Vega once made some of the most highly desirable banjos in the world, five string, plectrum, and tenor models, first under the Fairbanks name, eventually switching to Vega. The company’s fortunes shifted in the 1940s, but saw some resurgence in the ’50s with the Pete Seeger longneck model. Vega was purchased by C.F. Martin in the 1970s but they didn’t do much with the name, other than a Sonny Osborne model that generated some attention. Deering bought the name in 1989 and has continued to build banjos based on the Vega designs.
The goal with the Vintage Star, according to Deering, was to present an old time banjo with the look and feel of the vintage instruments made by Vega during their hey day from the turn of the 20th century into the 1930s, but built using construction techniques of the modern day meant to take the rigors of touring.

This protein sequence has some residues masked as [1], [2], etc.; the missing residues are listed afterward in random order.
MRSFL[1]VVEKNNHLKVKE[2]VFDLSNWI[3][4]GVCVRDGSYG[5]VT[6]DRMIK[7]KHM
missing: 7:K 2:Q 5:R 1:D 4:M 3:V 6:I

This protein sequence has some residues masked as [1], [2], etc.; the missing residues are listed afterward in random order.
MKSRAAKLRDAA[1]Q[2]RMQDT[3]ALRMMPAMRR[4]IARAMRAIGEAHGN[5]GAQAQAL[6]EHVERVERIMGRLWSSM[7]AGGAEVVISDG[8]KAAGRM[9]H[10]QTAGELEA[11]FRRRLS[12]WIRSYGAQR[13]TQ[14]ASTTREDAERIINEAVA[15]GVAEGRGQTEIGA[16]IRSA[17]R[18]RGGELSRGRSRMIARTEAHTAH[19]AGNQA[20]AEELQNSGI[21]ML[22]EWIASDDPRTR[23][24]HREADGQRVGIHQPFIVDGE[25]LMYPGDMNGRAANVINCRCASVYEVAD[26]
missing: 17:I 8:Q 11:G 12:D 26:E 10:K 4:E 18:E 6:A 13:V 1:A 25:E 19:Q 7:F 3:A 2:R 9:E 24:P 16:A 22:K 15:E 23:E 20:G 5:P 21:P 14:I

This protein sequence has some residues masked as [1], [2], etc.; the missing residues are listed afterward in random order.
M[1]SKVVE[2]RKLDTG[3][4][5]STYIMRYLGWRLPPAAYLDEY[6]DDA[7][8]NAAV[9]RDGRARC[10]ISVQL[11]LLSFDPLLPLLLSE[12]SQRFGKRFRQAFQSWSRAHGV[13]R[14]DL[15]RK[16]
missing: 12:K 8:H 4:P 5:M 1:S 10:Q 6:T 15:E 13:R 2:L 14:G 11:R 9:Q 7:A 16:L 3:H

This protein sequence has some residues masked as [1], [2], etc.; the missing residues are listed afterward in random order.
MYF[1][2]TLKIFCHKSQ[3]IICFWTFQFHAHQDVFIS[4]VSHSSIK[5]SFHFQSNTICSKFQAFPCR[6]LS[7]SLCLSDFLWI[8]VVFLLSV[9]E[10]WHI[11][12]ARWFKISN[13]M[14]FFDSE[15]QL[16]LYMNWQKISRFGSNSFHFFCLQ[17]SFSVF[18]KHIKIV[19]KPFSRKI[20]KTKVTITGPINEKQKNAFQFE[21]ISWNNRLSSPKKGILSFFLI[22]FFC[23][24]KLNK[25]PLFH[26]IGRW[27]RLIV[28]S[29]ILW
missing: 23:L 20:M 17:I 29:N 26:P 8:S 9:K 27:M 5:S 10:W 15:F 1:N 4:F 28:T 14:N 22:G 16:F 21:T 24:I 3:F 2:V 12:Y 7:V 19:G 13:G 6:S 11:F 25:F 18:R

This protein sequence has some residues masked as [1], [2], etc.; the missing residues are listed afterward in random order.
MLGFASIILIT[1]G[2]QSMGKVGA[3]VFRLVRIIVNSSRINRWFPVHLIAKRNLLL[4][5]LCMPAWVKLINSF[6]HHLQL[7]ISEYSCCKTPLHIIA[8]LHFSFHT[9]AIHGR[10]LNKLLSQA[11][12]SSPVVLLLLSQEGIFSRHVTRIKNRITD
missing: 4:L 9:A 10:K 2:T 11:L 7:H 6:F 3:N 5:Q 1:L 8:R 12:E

The pot consists of a 12” maple thin rim, with a Dobson tone ring, held together with shoe and screw bracket assembly. It is attached to the neck using a dual coordinator rod system for ease of adjustments, and comes with a 12” Fiberskyn head installed.
The walnut neck has a striking fingerboard of streaked ebony with dot inlays and an adjustable truss rod. It is made to the same slender shape as the classic Vegas, with the fingerboard scooped past the 17th fret.
Deering produced this video to introduce the Vintage Star, featuring Clinton Davis taking the banjo through its paces.